Compassion and Truth

Ronald Rolheiser
Reproduced with Permission

Back when I was still teaching full-time, I was, for a period of time, the Acting Dean at a Theological College. In that role, I received one day a phone call from one of the local parish priests. The conversation went something like this:

"Are you the Dean of theology at the College?"

"Well, I'm filling in for the dean who's on sabbatical."

"God, your students are a pain in ass! They take a couple of courses, come back, and terrorize the parish! Nothing's ever right for them. They roll their eyes at everything: how we do liturgy, my preaching, the parish's priorities, at our ecclesiology in general. I don't doubt they're right most of the time, but that's not the point. It's their arrogance that's destructive. Don't you teach them any compassion?"

There's a challenge: Don't you teach them any compassion?

Truth must always be yoked to compassion. Growth in our lives (be it intellectual, spiritual, psychological, professional, or moral) should not lead to arrogance, elitism, or the false judgement that we, now so free and enlightened, are stuck among the ignorant and unwashed. Rather any genuine growth should lead to a concomitant growth in compassion, respect, gentleness, and the capacity to be more understanding of what's in opposition to us.

Jesus said as much when he instructed us to speak our truth in parables, lest our speaking it causes more harm than good. In essence, what Jesus tells us is that truth is not a sledge-hammer, and simply having the truth is not enough. Our truth must be right, but so too must be our energy. For the truth to set us free it must come with an equal dose of compassion, otherwise our being right will only lead to more divisiveness inside the community and lots of personal bitterness.

An example might be helpful: Imagine a marriage within which, at a point, one partner begins to grow in ways that the other partner cannot share. Often this leads to divorce or, more commonly, to a lot of resentment and bitterness in the partner who is trying to grow in a new way and now is left with the feeling: "I'm stuck with someone who doesn't understand or support what I'm doing and is an obstacle to my growth and happiness."

What's true inside a marriage is true inside all families, religious communities, parishes, and circles of friendship. At a certain point, one member or the other, begins to grow in a way that becomes a threat to the others.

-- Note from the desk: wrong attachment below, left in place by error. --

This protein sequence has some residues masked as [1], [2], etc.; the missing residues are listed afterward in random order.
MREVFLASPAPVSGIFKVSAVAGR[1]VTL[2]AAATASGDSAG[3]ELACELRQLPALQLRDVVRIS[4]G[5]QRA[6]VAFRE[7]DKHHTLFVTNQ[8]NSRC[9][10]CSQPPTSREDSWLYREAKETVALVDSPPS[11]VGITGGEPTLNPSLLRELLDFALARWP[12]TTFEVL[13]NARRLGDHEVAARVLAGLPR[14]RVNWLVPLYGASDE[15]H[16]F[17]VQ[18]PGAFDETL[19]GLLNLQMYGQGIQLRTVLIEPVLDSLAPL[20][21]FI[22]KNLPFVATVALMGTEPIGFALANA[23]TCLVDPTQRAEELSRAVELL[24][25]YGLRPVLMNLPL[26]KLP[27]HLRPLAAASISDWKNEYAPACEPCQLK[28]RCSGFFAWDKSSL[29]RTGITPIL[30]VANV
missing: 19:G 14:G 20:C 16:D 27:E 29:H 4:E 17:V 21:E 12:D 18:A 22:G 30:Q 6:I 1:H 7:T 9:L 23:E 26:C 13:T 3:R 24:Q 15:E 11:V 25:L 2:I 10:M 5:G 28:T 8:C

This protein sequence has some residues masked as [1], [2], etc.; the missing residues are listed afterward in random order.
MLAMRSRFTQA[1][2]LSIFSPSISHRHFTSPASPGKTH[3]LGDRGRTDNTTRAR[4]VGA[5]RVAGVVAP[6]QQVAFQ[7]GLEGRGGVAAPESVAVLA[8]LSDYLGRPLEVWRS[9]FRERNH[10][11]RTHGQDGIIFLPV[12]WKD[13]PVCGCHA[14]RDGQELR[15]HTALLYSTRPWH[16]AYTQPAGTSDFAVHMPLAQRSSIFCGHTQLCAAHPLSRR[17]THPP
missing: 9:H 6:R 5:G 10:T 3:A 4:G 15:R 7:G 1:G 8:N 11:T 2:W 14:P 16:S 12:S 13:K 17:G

What's to be done? Stop going down that path for the sake of peace in the family? Plough on ahead, regardless of consequences?

There is no fully happy solution here, but some of the tension can be undercut if there is an equal effort to grow in compassion. A little learning can be a dangerous thing. That's true for all of us and sometimes (perhaps most times) our personal quest for achievement, enlightenment, holiness, justice, or straightening-out the church, is fraught with more than a little illusion and grandiosity and we need precisely the type of grounding that a partner, a family, a parish, or a circle of friendship is so willing to provide. And, while that's true, it's not the whole story.

Each of us too hear deep personal calls which, if not responded to, will lead leave both ourselves and our Creator frustrated. We are being called always by God, personal charism, circumstance, injustice around us, and the daemons inside us to grow in ways that will not always please our partners, our families, our parishes, our communities, and our friends. To not respond is to incur the biblical wrath reserved for those who hide their talents; but, conversely, to respond badly, with less than proper compassion, is to make our truth a sledge-hammer which drives the community apart. It's a tough choice and we risk a certain bitterness either way.

A marriage partner, a family, a parish, a community, or a circle of friends functions in a double way: On the one hand, it's a floor, a certain safety net that keeps us from ever falling too low. It protects us so we can't free-fall into any kind of major degeneracy. In every family and community there's a certain unconscious support that won't let you fall too low. But, there's also a certain ceiling, a roof, that defines how high you can grow. In all but the very best marriages, families, parishes, communities, and friendships, there's an unwritten, unspoken, unalterable law: "You may grow this far, but no further!" And that's not always bad. While it threatens us with being levelled to a common denominator, it also, as we saw, challenges us not to grow in ways that are one-sided, half-baked, and self-delusionary.

It's not easy to grow and not cause tension. And so it's important that any new growth in truth radiates an equally new growth in compassion. We must, as Jesus says, speak our truth in parables.